Around 950 - Ebn Haukal
The Idol of Multan
The city of Moultan is called the „Golden House“; for there is in the city a certain idol, to which Indians of the country come on a religious pilgrimage, every year, and bring great riches with them; and those who pray in the temple of this idol must pay a tribute. This temple is situated in the centre of Moultan; and in the middle of the temple there is a great cupola or dome. All round this building are various houses, in which servants and attendants of the idol reside. Moultan is not reckoned as belonging to Hindoostan; but there is in it a race of idolaters who worship in this temple. The idol is made in the form of a man, with the feet on a bench, formed of tiles, or bricks and mortar: it is clothed in a red garment, resembling Morocco leather, and no part of the body is to be seen except the two eyes. Some people say the body is made of wood; but they do not permit any one to see more of it than the eyes. Which are composed of precious stones. On the head is a diadem of gold. It sits upon a square throne, the hands resting on its knees.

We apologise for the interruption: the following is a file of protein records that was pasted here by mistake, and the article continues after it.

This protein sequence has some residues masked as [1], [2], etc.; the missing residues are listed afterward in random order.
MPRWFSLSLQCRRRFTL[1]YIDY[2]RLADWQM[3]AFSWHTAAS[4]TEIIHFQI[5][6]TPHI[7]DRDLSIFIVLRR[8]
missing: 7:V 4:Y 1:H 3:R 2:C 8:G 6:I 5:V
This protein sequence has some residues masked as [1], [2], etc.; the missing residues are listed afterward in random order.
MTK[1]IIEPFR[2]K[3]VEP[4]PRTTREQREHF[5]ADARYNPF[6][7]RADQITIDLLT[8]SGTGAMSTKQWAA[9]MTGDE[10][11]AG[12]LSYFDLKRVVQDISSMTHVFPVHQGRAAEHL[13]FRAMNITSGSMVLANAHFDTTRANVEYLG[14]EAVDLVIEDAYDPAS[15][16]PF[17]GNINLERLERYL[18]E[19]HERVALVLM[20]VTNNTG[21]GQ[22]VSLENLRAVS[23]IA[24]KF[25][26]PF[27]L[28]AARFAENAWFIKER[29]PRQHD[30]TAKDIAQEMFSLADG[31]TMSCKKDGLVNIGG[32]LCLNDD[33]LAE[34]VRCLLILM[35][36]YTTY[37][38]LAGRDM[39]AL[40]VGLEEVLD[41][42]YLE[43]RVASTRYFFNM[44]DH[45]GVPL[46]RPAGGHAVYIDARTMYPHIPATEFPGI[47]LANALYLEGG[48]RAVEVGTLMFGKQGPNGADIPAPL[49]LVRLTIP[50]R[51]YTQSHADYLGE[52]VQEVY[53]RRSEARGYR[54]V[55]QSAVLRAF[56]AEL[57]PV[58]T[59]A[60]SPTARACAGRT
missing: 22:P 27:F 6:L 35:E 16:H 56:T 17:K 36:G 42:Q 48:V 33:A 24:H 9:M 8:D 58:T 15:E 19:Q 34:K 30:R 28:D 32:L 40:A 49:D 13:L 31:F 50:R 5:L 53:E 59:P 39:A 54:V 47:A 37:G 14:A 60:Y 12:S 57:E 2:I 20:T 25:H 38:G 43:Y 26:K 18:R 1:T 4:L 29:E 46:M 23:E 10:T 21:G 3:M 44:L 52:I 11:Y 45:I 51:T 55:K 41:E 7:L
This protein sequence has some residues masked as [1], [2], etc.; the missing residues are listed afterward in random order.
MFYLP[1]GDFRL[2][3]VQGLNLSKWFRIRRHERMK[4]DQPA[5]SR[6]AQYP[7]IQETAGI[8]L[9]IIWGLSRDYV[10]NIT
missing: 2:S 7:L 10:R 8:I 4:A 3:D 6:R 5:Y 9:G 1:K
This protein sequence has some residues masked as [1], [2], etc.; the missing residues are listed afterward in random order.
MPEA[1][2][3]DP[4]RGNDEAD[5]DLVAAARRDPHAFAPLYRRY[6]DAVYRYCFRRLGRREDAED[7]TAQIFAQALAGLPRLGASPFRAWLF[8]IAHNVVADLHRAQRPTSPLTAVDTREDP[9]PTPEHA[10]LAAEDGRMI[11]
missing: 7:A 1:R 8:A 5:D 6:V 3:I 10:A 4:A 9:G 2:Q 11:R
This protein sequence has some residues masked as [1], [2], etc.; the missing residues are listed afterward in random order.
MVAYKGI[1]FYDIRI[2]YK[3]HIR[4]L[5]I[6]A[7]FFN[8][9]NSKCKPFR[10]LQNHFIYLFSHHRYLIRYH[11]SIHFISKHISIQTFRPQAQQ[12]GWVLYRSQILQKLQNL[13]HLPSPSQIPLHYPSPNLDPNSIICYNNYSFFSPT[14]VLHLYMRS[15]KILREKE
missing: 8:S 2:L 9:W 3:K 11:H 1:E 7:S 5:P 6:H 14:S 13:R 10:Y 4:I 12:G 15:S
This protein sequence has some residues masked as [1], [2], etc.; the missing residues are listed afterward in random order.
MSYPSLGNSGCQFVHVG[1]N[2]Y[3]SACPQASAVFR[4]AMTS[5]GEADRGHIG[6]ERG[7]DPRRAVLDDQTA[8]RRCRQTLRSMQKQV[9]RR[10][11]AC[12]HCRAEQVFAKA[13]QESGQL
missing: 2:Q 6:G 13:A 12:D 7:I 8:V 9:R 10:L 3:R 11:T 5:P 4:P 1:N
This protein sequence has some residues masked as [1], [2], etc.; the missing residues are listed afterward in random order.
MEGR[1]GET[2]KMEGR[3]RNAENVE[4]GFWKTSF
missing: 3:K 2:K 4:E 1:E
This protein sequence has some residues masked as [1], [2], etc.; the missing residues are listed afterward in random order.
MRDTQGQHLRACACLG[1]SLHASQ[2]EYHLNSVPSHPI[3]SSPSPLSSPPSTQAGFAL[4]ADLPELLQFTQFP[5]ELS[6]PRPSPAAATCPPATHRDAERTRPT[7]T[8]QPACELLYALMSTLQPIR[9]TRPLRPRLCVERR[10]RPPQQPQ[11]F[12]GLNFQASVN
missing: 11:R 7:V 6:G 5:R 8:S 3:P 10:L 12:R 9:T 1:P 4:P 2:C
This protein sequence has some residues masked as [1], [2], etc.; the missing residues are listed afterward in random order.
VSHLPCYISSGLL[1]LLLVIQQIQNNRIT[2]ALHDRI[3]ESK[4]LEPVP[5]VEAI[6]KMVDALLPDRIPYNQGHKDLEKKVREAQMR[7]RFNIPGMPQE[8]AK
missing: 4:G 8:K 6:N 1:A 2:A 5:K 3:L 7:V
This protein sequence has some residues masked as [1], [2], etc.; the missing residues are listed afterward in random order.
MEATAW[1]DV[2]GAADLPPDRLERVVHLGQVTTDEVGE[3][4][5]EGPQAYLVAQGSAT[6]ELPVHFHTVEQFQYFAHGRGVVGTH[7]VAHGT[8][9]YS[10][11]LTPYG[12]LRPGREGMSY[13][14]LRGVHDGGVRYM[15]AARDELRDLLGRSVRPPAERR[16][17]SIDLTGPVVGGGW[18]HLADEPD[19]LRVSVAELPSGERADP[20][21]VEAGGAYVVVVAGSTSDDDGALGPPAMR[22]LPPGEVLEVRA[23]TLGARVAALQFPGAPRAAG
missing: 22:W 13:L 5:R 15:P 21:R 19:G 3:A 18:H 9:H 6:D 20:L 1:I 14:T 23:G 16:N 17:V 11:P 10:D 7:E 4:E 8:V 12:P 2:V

All the riches which are brought to this idol from Hindoostan are taken by the Emir of Moultan, who distributes a portion among the servants of the temple. When the Indians come there in a hostile manner, and endeavor to carry off the idol from them, the people perceive that, they desist from fighting, and return back. If it were not for this circumstance, the Indians would destroy Moultan. There here is a castle, or citadel; but Mansureh is more populous and improved.
Moultan was styled the Beit Alzahab, or Golden House, because the Mussulmans were in great distress when they seized on this town, and found in it vast quantities of gold, and acquired power. About half a farsang from the town is a villa, in which resides the Emir of Moultan – on the appointed festivals he goes into the town - he is a Coreishi of the children of Sam the son of Noah, who conquered Moultan; and he is called the Emir of that place. He has not any power over Mansoureh; but the Khutbah is read in the name of the Khalif.
The Oriental Geography of Ebn Haukal
London 1800; Reprint Frankfurt/M. 1992